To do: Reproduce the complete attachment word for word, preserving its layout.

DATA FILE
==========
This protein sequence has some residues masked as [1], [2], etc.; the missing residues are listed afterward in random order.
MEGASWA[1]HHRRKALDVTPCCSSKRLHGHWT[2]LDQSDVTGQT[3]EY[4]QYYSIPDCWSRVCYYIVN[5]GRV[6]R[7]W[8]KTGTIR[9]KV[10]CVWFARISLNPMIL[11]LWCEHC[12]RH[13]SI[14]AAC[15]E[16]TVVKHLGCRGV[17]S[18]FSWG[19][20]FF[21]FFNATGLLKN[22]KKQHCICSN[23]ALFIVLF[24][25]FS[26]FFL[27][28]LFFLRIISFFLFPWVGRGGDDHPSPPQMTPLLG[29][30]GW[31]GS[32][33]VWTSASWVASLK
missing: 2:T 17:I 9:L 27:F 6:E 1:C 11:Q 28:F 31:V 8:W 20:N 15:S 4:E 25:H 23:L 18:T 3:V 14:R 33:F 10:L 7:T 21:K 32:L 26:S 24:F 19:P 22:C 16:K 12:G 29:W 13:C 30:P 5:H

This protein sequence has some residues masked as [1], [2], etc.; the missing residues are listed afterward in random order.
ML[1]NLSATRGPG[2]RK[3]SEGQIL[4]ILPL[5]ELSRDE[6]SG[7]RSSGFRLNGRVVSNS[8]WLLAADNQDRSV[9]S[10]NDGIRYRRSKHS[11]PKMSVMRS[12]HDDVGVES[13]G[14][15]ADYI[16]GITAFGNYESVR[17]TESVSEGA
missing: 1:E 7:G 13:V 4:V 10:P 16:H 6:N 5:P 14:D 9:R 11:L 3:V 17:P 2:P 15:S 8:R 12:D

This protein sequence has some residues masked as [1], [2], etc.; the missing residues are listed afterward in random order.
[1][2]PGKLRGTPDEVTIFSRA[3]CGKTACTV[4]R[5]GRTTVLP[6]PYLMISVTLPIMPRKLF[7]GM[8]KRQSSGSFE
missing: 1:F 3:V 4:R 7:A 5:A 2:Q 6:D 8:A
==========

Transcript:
This protein sequence has some residues masked as [1], [2], etc.; the missing residues are listed afterward in random order.
MEGASWA[1]HHRRKALDVTPCCSSKRLHGHWT[2]LDQSDVTGQT[3]EY[4]QYYSIPDCWSRVCYYIVN[5]GRV[6]R[7]W[8]KTGTIR[9]KV[10]CVWFARISLNPMIL[11]LWCEHC[12]RH[13]SI[14]AAC[15]E[16]TVVKHLGCRGV[17]S[18]FSWG[19][20]FF[21]FFNATGLLKN[22]KKQHCICSN[23]ALFIVLF[24][25]FS[26]FFL[27][28]LFFLRIISFFLFPWVGRGGDDHPSPPQMTPLLG[29][30]GW[31]GS[32][33]VWTSASWVASLK
missing: 2:T 17:I 9:L 27:F 6:E 1:C 11:Q 28:F 31:V 8:W 20:N 15:S 4:E 25:H 23:L 18:T 3:V 14:R 33:F 10:L 7:T 21:K 32:L 26:S 24:F 19:P 22:C 16:K 12:G 29:W 13:C 30:P 5:H

This protein sequence has some residues masked as [1], [2], etc.; the missing residues are listed afterward in random order.
ML[1]NLSATRGPG[2]RK[3]SEGQIL[4]ILPL[5]ELSRDE[6]SG[7]RSSGFRLNGRVVSNS[8]WLLAADNQDRSV[9]S[10]NDGIRYRRSKHS[11]PKMSVMRS[12]HDDVGVES[13]G[14][15]ADYI[16]GITAFGNYESVR[17]TESVSEGA
missing: 1:E 7:G 13:V 4:V 10:P 16:H 6:N 5:P 14:D 9:R 11:L 3:V 17:P 2:P 15:S 8:R 12:D

This protein sequence has some residues masked as [1], [2], etc.; the missing residues are listed afterward in random order.
[1][2]PGKLRGTPDEVTIFSRA[3]CGKTACTV[4]R[5]GRTTVLP[6]PYLMISVTLPIMPRKLF[7]GM[8]KRQSSGSFE
missing: 1:F 3:V 4:R 7:A 5:A 2:Q 6:D 8:A